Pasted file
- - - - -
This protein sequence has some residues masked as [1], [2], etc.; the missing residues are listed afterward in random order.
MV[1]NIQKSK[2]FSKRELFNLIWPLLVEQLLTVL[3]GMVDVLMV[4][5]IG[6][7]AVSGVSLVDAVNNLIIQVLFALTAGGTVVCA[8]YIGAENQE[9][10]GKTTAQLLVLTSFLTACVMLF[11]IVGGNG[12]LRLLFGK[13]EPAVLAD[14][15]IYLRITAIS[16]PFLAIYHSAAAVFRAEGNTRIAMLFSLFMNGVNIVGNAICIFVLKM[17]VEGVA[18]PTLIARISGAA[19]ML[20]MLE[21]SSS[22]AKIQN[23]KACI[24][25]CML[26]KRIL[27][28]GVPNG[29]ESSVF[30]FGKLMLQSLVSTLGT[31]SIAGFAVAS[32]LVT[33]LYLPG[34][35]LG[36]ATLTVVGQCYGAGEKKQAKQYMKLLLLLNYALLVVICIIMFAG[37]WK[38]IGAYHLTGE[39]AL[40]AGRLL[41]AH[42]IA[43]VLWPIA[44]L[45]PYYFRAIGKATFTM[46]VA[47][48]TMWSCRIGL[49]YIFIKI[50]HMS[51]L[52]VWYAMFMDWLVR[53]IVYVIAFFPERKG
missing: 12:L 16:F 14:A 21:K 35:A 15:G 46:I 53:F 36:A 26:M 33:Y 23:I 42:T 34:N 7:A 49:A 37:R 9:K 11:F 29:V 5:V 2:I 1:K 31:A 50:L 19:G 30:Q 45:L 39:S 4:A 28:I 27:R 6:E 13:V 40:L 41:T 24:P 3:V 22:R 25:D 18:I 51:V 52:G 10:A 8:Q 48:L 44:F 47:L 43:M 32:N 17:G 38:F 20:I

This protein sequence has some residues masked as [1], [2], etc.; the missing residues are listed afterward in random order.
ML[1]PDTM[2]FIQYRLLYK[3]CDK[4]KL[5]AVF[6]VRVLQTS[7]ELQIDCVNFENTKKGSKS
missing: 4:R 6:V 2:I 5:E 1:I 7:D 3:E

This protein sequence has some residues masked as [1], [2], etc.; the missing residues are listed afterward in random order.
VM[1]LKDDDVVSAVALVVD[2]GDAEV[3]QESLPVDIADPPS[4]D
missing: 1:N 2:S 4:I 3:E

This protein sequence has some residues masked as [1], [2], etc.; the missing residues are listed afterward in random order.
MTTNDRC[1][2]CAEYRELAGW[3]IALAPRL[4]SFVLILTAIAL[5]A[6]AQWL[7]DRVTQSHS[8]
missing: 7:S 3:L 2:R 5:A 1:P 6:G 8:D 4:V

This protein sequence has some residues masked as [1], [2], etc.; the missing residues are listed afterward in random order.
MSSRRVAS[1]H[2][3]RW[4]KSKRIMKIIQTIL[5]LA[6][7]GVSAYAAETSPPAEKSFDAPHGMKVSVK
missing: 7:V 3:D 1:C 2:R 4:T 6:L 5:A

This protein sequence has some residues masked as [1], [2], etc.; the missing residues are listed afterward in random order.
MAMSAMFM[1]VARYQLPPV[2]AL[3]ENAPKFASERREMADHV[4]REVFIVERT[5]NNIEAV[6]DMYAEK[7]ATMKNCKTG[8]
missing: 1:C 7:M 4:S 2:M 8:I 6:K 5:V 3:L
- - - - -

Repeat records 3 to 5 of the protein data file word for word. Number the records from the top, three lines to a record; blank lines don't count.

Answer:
This protein sequence has some residues masked as [1], [2], etc.; the missing residues are listed afterward in random order.
VM[1]LKDDDVVSAVALVVD[2]GDAEV[3]QESLPVDIADPPS[4]D
missing: 1:N 2:S 4:I 3:E

This protein sequence has some residues masked as [1], [2], etc.; the missing residues are listed afterward in random order.
MTTNDRC[1][2]CAEYRELAGW[3]IALAPRL[4]SFVLILTAIAL[5]A[6]AQWL[7]DRVTQSHS[8]
missing: 7:S 3:L 2:R 5:A 1:P 6:G 8:D 4:V

This protein sequence has some residues masked as [1], [2], etc.; the missing residues are listed afterward in random order.
MSSRRVAS[1]H[2][3]RW[4]KSKRIMKIIQTIL[5]LA[6][7]GVSAYAAETSPPAEKSFDAPHGMKVSVK
missing: 7:V 3:D 1:C 2:R 4:T 6:L 5:A